33. The Temple Samples X-ray measurements XAS Optical spectroscopy Conclusion Dielectric

    response for gold Glass with n ≈ 1.5 has εglass ≈ 2.25 So gold in glass has a resonance when εAu ≈ −4.5. That happens at about 2.3 eV. Spectroscopy on antique Thai glass 27 / 31 P.B. Johnson and R.W. Christy, Phys. Rev. B 6, 4370-4379 (1972) DOI: 10.1103/PhysRevB.6.4370
  34. The Temple Samples X-ray measurements XAS Optical spectroscopy Conclusion Optical

    spectroscopy 0 0.5 1 1.5 2 2.5 1 1.5 2 2.5 3 3.5 1033 774 619 516 442 387 Optical density (a.u.) Energy (eV) Wavelength (nm) GaP Si Garnett Infrared Ultraviolet The red and blue traces show the absorption of light by the glass. The purple trace is the predicted absorption by 30 nm Au spheres in glass using J.C.M. Garnett’s theory. Other elements (Fe and As) cause strong absorption in the ultraviolet. Yellow, green, blue, and violet are absorbed. Red transmits. Green light is absorbed due to the gold. Gold → red, no gold → green Spectroscopy on antique Thai glass 28 / 31
  35. The Temple Samples X-ray measurements XAS Optical spectroscopy Conclusion The

    proof of the pudding... Wantana is working on recreating the antique glass This is glass she made with the chemical composition of the original red glass, but without gold. This glass has the chemical composition of antique clear glass, but with 0.1 wt% AuCl3 and 0.2 wt% Sb2 O3 . The color is not quite right, but close! Spectroscopy on antique Thai glass 29 / 31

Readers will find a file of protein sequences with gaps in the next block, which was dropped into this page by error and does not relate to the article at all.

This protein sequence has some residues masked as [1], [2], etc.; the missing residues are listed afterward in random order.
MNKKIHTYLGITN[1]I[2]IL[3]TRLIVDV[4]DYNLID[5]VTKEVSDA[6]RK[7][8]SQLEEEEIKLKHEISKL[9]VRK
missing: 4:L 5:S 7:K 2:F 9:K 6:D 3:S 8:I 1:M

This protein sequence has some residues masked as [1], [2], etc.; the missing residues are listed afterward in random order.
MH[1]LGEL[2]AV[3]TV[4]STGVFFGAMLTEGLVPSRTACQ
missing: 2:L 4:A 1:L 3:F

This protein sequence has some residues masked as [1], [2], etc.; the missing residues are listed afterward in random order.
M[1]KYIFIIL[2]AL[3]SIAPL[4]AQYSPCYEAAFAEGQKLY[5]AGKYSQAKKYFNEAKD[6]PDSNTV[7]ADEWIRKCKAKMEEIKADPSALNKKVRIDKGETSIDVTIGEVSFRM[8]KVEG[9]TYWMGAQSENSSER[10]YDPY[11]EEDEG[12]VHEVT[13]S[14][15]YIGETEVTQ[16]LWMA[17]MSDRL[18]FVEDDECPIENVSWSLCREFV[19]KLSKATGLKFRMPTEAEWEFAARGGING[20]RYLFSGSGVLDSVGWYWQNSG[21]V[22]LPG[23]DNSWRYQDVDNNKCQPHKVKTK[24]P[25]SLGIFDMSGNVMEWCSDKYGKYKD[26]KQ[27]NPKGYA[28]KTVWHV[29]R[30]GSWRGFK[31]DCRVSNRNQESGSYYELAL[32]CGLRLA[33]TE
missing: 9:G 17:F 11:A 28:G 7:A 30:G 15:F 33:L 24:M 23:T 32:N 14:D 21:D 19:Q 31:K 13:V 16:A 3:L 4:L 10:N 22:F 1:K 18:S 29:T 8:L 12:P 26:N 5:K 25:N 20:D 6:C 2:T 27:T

36. The Temple Samples X-ray measurements XAS Optical spectroscopy Conclusion We’re

    making progress! Yellow and clear Published∗ Red Ready to submit† Blue and green Forthcoming Learning how to blow and flatten the glass, then cut it into tiles will be another story entirely! Spectroscopy on antique Thai glass 30 / 31 ∗W. Klysubun, et al. Applied Physics A 11:3 (2013), pp 775-782, DOI: 10.1007/s00339-013-7657-8 †will be submitted to Spectrochimica Acta
  37. The Temple Samples X-ray measurements XAS Optical spectroscopy Conclusion Questions

    for an art historian 1 What is the source of the lead? Perhaps galena (PbS). Knowing this would help understand the origin of the various impurities. 2 How was the reductant introduced? Was Sn or Sb introduced directly? Or as an impurity of some other constituent? 3 What is the source of the gold? AuCl3 is unlikely for the time period. Perhaps chloroauric acid (HAuCl4 ), the product of dissolving gold in aqua regia, was used. 4 What blowing and cutting techniques were used? 5 How did the Thai craftsmen know about the ruby-gold technique? Via contact with Europe (where it was rediscovered in the late 17th century)? Via contact with China? Independent discovery? Spectroscopy on antique Thai glass 31 / 31